Anyone who is a parent will know that it is a full-time job in itself, and then some. And while being a parent is one of the most rewarding experiences, it doesn’t stop the reality of economics: we need to work. Event professionals often have to work long and occasional anti-social hours, which makes balancing work and parent life a challenge. In this feature, CN speaks to four event professionals on how they try to find the balance.
Michael Charles, creative director, Julia Charles Event Management
This is the 21st Century and millennial dads are far more hands on; we should all focus on how to accommodate working parents. I’m a single dad and have my daughter over 50% of the time and pick her up from school three days a week. I’ll spend time with her to have dinner and to help her with her homework and then I’ll continue to work once she is in bed.
Running my own agency is a double-edged sword. Family and friends may think that being my own boss means that I can do whatever I like, whenever I like, but the reality is that deadlines don’t simply disappear because I have my daughter.
Our suppliers all have families so we all understand each other’s needs and no-one bats an eye lid if someone isn’t free because they need to pick up a child. Being a parent means that I do appreciate and better relate to the needs of the parents in the team too. We offer part-time school-day hours to some staff and flexible working hours too.
I strive to be the best possible dad that I can be; my daughter comes first but there are times when I have help from my family.
Jason Phillips, software developer, RefTech
I share custody of my seven-year-old daughter with my ex-wife. She is with me for the first half of the week and with her mum for the later part. I work full-time but RefTech allows me to work flexible hours; I work shorter days at the beginning of the week so that I can take my daughter to school and pick her up, and then longer hours at the end of the week when she is with her mum.
I’d already been working for RefTech for about six years when I became a single dad and they were extremely accommodating to my suggestion of working this way. I’m also able to work from home when I need to, and we have a couple of ‘duvet days’ each year which come in handy if ever my daughter is ill and I need to stay at home with her. I don’t attend events, but I have to be on call for the two IMEX events that we support; during IMEX America we work on US time (from 4pm to midnight each day) so we are ready to act should something need our attention.
Jill Hawkins, director, Aniseed PR
I’d been joint MD and co-owner of a PR agency since 1999, and then had my daughter in 2005. When I went back to work, my daughter went to a local nursery four days a week and I had one day off to be with her. When she started school in September 2010 I needed to have a more flexible way of working because I wanted to be able to take her to school and pick her up most days. I’d become a single mum when she was young so while it was important for me to be there for her, I also needed to pay the bills. Although I was already working for myself because the agency was partly mine, we had 12 staff and there was an expectation that I should be in the office from nine to five to manage both staff and clients.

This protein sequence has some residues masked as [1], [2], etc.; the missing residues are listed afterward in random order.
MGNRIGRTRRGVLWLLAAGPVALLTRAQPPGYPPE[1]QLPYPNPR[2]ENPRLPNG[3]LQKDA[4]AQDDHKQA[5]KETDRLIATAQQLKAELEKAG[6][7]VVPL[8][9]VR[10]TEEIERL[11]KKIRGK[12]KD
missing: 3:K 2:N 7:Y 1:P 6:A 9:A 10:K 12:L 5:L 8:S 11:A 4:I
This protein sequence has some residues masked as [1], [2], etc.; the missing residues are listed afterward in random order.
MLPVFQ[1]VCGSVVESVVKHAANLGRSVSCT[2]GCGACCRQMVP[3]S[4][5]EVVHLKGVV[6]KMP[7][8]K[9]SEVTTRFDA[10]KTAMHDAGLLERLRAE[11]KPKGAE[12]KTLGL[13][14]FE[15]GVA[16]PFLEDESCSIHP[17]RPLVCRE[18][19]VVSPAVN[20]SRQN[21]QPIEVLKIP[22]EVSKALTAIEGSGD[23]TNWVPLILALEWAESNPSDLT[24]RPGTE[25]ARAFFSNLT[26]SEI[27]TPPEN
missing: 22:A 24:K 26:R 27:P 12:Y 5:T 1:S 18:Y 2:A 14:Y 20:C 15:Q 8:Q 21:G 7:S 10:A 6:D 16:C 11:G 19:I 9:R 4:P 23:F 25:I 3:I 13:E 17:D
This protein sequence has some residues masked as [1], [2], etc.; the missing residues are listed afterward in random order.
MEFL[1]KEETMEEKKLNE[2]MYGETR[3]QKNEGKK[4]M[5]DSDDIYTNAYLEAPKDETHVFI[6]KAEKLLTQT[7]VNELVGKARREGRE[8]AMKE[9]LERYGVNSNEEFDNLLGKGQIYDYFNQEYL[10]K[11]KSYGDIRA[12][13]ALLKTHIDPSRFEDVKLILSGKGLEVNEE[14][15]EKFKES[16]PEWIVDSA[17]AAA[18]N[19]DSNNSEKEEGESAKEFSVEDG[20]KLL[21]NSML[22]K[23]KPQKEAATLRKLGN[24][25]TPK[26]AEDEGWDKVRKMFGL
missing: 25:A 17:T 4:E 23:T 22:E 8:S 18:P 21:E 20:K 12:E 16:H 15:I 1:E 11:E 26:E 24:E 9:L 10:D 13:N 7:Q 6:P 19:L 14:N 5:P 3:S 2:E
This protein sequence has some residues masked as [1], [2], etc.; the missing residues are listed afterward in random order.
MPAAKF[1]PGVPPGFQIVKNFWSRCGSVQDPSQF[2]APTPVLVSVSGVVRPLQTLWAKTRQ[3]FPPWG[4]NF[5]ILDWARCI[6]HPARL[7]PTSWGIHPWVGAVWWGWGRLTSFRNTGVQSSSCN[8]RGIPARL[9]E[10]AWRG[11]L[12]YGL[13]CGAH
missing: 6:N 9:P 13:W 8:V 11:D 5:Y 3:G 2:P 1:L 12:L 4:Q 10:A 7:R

Setting up Aniseed PR meant starting again, with no clients. But working on my own enabled me the freedom to take a few hours off in the afternoon to do the school run, and then I could work in the evening to catch up if needed. Juggling work and children can be tricky when you are self-employed because you don’t have colleagues to help; I would be at the park with her after school and the phone call I’d been waiting for all day would come through; I became very good at switching into ‘work mode’ while in the park surrounded by children.
Joanna Lunn, events sales manager, Victory Services Club
I have two girls – aged two and four and I work full time. When we moved back to the UK [from Australia] in 2017 I took five months off to help settle the girls into their new home, but by the end of that time I was itching to get back to work. I love my job and I could never imagine not working.
I couldn’t work full time if it wasn’t for our au pair. She looks after the girls for two days and takes them to lots of classes and activities, and then she takes them to nursery three days a week – which I think is a great balance. If I didn’t have an au pair I’d be rushing to drop the children off and rushing again to pick them up but having an au pair means things are far more relaxed in the mornings and that they are only at nursery from 9 to 5 and not from the crack of dawn until late.
My dream would be to work four days a week but it’s just not practical at the moment – we are a relatively young events team and so I need to be here to lead and coach my staff. I would always want to do more than my team, so I feel guilty because I can’t always do the long hours that they work when we are busy. I do sometimes work on evening events, but then I can take off time off in lieu, so it can be beneficial.
Being a working parent in the events industry means having to be extremely organised and also being totally exhausted all of the time, but I love it.